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Assume we want to filter the audio signal from a digital video disc (DVD) player as shown in Figure P5–3. The filtered audio signal drives, by way of a digital-to-analog (D/A) converter, a speaker. For the audio signal to have acceptable time synchronization with the video signal, video engineers have determined that the time delay of the filter must be no greater than $6 × 10^{−3}$ seconds. If the $f_s$ sample rate of the audio is 48 kHz, what is the maximum number of taps in the FIR filter that will satisfy the time delay restriction? (Assume a linear-phase FIR filter, and zero time delay through the D/A converter.)

http://www.chegg.com/homework-help/questions-and-answers/53assume-want-filter-audio-signal-digital-video-disc-dvd-player-shown-figure-p5-3-filtered-q12575129

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  • $\begingroup$ You posted a jpeg image of a multi-part IIR filter problem recently. The problem had a designator of 'Q3', a block diagram of an IIR filter, and mentioned the idea of "120 Hz flicker noise from fluorescent lights contaminating a photodiode signal." ROHAN, I need to find the source of that problem: Did it come from a textbook, college lecture notes, a web site, or just where? If you help me find the origin of that IIR filter problem I will reward you. Don't reply to me here on Sig. Proc. StackExchange, but rather, please send me an e-mail at R_dot_Lyons_@_ieee_dot_org. $\endgroup$ – Richard Lyons Dec 8 '16 at 9:44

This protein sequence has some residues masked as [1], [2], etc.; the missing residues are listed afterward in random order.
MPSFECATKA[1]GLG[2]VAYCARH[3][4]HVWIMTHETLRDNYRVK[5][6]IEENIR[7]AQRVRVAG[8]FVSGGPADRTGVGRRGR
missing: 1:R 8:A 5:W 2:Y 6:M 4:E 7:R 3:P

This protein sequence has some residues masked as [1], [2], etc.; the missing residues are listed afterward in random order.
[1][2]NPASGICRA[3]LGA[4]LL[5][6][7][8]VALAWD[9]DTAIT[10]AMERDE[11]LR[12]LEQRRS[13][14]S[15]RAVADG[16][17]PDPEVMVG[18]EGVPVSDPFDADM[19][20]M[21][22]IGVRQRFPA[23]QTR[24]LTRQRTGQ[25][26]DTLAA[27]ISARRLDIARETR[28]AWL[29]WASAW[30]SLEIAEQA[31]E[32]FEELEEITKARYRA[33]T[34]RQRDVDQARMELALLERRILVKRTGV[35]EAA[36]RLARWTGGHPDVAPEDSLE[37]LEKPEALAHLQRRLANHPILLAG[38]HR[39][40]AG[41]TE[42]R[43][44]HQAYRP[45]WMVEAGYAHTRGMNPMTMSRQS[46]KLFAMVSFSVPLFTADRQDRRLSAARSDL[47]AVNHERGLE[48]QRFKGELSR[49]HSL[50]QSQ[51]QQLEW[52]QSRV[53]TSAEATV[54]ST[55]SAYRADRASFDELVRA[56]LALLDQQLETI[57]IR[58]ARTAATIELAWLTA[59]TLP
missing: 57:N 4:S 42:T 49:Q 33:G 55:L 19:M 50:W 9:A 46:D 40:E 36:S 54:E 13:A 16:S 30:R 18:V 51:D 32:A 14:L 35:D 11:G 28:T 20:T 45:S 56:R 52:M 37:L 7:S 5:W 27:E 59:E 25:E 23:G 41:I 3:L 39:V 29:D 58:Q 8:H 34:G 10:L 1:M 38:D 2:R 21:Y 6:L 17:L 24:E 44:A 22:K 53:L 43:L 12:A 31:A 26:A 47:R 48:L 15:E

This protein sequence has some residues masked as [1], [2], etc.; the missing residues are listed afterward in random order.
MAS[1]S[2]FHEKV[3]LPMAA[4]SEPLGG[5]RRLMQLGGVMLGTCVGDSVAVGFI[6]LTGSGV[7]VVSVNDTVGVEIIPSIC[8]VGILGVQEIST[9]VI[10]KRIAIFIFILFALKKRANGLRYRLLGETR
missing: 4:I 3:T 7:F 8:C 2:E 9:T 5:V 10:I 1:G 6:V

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577 taps: Since it is a linear phase filter then the dominant tap for a low pass filter will be in the center (as the filter must be symmetric or asymmetric to be linear phase), which therefore sets the total time delay of the filter: the time delay for a dominant center tap filter is the total filter length / 2 * the sampling rate of the filter.

$$ \frac12 \times (577-1) = (6 \times 10^{-3}) \times 48000 $$

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  • $\begingroup$ a 1-tap FIR filter has delay of 0. and the order of an FIR filter is 1 less than the number of taps. $\endgroup$ – robert bristow-johnson Dec 7 '16 at 7:08
  • $\begingroup$ Is the formula same for both even and odd length? $\endgroup$ – ROHAN PAUL Dec 7 '16 at 7:26
  • $\begingroup$ Robert- Yes, thank you. Rohan Paul: If it is even and symmetric then the delay would be half way between: for example the delay of a two tap symmetric filter is 1/2 a tap. $\endgroup$ – Dan Boschen Dec 8 '16 at 4:52
  • $\begingroup$ @robertbristow-johnson alright but $h[n]=\delta[n-9]$ is a single (nonzero) tap FIR filter with delay of 9 samples...? May be you're referrig to Type-I,II,III,IV even/odd symmetric causal linear phase FIR filters... $\endgroup$ – Fat32 Apr 6 '17 at 9:07
  • $\begingroup$ @fat32 Yes as soon as any non-zero coefficients are present given it is a linear phase filter it must be symmetric or assymmetric. We could of course delay any linear phase filter by adding zeros but since the OP asked for minimum number of taps that would not apply. $\endgroup$ – Dan Boschen Apr 6 '17 at 10:51

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